Heidelberg Instruments to develop CU nanotechnology platform. Circuitry-shrinking technique enables tinier computer chips, solar cells and other nanoscale devices.
BOULDER, Colo., June 22, 2011 – Heidelberg Instruments GmbH (Heidelberg, Germany) and the University of Colorado recently completed an exclusive option agreement for a CU technique that shrinks the circuitry of nano-devices, enabling the creation of smaller computer chips and other nanodevices. The method was developed by CU-Boulder researchers Robert McLeod (associate professor of electrical, computer, and energy Engineering), Tim Scott (visiting research assistant professor of mechanical engineering and chemical and biological engineering) and Christopher Bowman (professor of chemical and biological engineering).
To create nano-scale circuitry, the patent pending nanolithography method uses tightly focused beams of blue light to record lines and dots thousands of times smaller than the width of a human hair onto a substrate such as silicon. This initial step occurs in all types of nanoengineering, but the new system developed by McLeod’s team uses a second beam of ultraviolet light to “erase” the edges of the pattern, resulting in much smaller structures. In turn, this enables the manufacture of smaller computer chips, solar cells and other nanoscale devices.
“University of Colorado is one of the leading R&D centers making major inroads in nano scale technology development,” said Alexander Forozan, Head of Global Business Development at Heidelberg Instruments. “We are thrilled to work with CU’s outstanding staff and look forward to a continuing and long-standing relationship.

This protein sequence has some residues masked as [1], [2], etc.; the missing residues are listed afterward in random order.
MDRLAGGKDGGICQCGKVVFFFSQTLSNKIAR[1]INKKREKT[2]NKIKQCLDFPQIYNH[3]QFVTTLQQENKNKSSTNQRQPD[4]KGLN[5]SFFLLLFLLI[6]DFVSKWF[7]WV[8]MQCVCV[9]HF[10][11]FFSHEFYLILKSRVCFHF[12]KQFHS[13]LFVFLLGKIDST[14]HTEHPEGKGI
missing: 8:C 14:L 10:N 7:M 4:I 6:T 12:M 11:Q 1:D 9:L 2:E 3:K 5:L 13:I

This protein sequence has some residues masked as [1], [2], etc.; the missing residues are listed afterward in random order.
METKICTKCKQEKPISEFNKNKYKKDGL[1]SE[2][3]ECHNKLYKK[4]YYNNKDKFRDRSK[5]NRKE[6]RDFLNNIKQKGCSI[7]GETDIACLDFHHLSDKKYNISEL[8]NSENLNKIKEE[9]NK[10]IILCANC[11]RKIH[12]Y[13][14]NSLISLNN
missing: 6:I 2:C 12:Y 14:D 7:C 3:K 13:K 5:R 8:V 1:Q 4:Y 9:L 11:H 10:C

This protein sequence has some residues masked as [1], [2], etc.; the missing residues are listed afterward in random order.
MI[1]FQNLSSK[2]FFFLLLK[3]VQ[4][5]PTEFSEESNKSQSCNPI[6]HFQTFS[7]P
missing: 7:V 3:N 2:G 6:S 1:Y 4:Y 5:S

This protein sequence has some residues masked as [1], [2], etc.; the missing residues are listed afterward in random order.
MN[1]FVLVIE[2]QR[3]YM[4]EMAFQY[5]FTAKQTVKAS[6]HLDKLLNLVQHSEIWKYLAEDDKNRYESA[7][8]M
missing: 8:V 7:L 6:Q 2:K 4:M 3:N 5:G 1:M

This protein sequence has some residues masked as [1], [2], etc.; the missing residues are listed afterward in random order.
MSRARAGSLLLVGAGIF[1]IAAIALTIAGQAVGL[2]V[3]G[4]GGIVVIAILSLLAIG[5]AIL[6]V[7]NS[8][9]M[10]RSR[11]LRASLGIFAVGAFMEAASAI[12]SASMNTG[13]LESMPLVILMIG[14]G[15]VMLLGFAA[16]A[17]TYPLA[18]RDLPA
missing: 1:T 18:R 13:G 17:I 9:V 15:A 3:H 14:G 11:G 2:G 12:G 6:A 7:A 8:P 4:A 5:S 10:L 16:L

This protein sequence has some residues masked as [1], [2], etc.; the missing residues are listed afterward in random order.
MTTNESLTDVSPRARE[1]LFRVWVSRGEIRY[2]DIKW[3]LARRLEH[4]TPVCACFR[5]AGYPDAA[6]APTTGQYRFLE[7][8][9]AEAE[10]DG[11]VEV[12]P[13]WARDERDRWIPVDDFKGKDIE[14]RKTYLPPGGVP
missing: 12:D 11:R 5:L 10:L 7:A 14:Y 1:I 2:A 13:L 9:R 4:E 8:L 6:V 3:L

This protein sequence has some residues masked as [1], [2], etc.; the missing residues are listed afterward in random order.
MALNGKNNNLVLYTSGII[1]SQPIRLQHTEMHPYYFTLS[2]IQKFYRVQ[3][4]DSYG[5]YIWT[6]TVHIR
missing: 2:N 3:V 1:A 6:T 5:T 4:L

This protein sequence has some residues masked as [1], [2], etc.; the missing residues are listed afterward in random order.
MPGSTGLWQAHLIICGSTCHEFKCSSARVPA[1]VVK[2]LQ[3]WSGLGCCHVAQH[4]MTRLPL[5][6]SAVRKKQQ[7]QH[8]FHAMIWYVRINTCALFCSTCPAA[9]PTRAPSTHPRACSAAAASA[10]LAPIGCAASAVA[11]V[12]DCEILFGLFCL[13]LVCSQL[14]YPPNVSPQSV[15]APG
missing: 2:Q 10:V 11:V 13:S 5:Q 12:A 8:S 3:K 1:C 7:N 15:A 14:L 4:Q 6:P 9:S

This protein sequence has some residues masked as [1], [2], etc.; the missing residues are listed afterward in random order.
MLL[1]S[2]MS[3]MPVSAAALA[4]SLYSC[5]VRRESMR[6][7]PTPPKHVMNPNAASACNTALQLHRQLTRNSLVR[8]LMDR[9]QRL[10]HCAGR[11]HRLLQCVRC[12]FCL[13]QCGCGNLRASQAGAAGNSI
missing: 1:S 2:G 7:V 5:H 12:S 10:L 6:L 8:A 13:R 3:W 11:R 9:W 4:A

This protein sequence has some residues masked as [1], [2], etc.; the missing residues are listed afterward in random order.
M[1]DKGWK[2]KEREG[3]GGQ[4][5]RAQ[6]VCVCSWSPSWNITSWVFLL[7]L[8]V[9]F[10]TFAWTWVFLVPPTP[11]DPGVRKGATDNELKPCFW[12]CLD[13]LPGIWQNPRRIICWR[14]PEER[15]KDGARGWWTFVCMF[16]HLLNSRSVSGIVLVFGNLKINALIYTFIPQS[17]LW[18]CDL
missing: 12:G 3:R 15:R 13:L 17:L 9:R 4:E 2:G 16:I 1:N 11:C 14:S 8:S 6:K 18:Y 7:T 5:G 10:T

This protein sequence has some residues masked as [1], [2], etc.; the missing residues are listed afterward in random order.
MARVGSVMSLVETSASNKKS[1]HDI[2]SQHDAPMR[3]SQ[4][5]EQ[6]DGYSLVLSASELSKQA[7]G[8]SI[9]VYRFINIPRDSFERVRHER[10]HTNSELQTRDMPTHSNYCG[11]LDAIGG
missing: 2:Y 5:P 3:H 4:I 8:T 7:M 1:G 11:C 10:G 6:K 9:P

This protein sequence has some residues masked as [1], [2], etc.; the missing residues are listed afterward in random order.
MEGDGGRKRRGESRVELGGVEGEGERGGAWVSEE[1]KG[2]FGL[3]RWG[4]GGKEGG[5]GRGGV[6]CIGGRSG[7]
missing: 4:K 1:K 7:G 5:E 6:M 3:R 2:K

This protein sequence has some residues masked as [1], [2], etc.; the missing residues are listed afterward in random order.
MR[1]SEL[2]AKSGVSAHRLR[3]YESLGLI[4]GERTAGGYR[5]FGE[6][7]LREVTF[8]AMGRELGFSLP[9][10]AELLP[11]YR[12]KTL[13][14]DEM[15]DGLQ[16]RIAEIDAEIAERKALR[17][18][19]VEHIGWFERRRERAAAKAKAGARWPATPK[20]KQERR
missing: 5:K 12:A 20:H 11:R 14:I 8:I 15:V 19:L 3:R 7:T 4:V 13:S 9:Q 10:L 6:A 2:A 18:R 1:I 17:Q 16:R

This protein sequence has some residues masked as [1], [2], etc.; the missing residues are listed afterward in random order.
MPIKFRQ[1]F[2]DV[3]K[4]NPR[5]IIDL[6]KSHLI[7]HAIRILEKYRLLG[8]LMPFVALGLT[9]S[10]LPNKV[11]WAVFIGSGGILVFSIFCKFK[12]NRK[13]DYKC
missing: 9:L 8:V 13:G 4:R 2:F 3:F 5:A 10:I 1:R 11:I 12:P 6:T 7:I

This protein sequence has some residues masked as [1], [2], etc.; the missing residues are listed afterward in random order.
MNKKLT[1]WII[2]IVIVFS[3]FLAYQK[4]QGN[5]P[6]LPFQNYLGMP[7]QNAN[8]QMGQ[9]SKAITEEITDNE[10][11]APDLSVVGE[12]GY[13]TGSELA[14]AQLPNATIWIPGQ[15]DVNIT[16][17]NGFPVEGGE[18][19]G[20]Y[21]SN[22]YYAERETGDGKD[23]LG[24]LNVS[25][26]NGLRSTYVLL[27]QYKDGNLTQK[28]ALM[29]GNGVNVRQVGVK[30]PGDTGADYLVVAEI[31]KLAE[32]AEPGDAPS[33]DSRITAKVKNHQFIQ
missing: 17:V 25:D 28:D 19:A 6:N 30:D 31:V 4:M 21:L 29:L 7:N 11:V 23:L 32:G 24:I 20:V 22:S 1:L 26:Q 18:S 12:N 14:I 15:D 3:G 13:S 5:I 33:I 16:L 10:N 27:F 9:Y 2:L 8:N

“We are excited to have Heidelberg as a partner for this technology,” added Ted Weverka, a licensing manager at the University of Colorado Technology Transfer Office. “Heidelberg’s technical know-how and market savvy ensure a strong future for this invention.”
In 2010, McLeod received a National Science Foundation CAREER Award for his work in this area, one of the nation’s most prestigious honors directed toward young faculty.
With an installation base in over 30 countries, Heidelberg Instruments is a world leader in production of high precision maskless lithography systems. These systems are used for direct writing and photomask production by some of the most prestigious universities and industry leaders in the areas of MEMS, BioMEMS, Nano Technology, ASICS, TFT, Plasma Displays, Micro Optics, and many other related applications. www.himt.de
About the Technology Transfer Office and the University of Colorado:
The CU Technology Transfer Office (TTO) pursues, protects, packages, and licenses to business the intellectual property generated from research at CU. The TTO provides assistance to faculty, staff, and students, as well as to businesses looking to license or invest in CU technology. For more information about technology transfer at CU, visit www.cu.edu/techtransfer.
The University of Colorado is a premier teaching and research university with four campuses: the University of Colorado at Boulder, the University of Colorado at Colorado Springs, the University of Colorado Denver and the University of Colorado Anschutz Medical Campus. More than 55,000 undergraduate and graduate students are pursuing academic degrees on CU campuses. CU is ranked seventh among public institutions in federal research expenditures in engineering and science by the National Science Foundation. Academic prestige is marked by the university’s four Nobel laureates, seven MacArthur “genius” Fellows, 18 alumni astronauts and 19 Rhodes Scholars. For more information, go to www.cu.edu.